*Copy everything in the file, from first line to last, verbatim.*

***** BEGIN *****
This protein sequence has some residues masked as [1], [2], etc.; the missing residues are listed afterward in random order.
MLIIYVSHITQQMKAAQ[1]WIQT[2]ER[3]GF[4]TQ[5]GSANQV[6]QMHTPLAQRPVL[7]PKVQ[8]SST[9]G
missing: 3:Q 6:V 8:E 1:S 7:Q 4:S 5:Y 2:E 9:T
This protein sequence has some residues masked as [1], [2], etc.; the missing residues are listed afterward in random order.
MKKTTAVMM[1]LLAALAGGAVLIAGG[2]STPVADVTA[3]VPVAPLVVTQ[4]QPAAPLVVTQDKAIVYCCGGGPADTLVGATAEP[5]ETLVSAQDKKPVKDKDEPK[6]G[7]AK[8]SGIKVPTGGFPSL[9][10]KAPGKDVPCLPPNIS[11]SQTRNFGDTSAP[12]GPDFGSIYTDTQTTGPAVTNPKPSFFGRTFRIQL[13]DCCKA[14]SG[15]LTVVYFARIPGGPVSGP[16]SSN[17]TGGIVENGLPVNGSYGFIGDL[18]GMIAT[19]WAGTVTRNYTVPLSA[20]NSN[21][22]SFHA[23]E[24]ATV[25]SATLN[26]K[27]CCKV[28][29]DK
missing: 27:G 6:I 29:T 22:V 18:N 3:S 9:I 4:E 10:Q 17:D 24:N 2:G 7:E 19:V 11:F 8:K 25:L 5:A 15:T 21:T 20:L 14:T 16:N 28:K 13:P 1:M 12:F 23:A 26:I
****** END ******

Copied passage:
This protein sequence has some residues masked as [1], [2], etc.; the missing residues are listed afterward in random order.
MLIIYVSHITQQMKAAQ[1]WIQT[2]ER[3]GF[4]TQ[5]GSANQV[6]QMHTPLAQRPVL[7]PKVQ[8]SST[9]G
missing: 3:Q 6:V 8:E 1:S 7:Q 4:S 5:Y 2:E 9:T
This protein sequence has some residues masked as [1], [2], etc.; the missing residues are listed afterward in random order.
MKKTTAVMM[1]LLAALAGGAVLIAGG[2]STPVADVTA[3]VPVAPLVVTQ[4]QPAAPLVVTQDKAIVYCCGGGPADTLVGATAEP[5]ETLVSAQDKKPVKDKDEPK[6]G[7]AK[8]SGIKVPTGGFPSL[9][10]KAPGKDVPCLPPNIS[11]SQTRNFGDTSAP[12]GPDFGSIYTDTQTTGPAVTNPKPSFFGRTFRIQL[13]DCCKA[14]SG[15]LTVVYFARIPGGPVSGP[16]SSN[17]TGGIVENGLPVNGSYGFIGDL[18]GMIAT[19]WAGTVTRNYTVPLSA[20]NSN[21][22]SFHA[23]E[24]ATV[25]SATLN[26]K[27]CCKV[28][29]DK
missing: 27:G 6:I 29:T 22:V 18:N 3:S 9:I 4:E 10:Q 17:D 24:N 2:G 7:E 19:V 11:F 8:K 25:L 5:A 15:T 21:T 20:L 14:T 16:N 28:K 13:P 1:M 12:F 23:A 26:I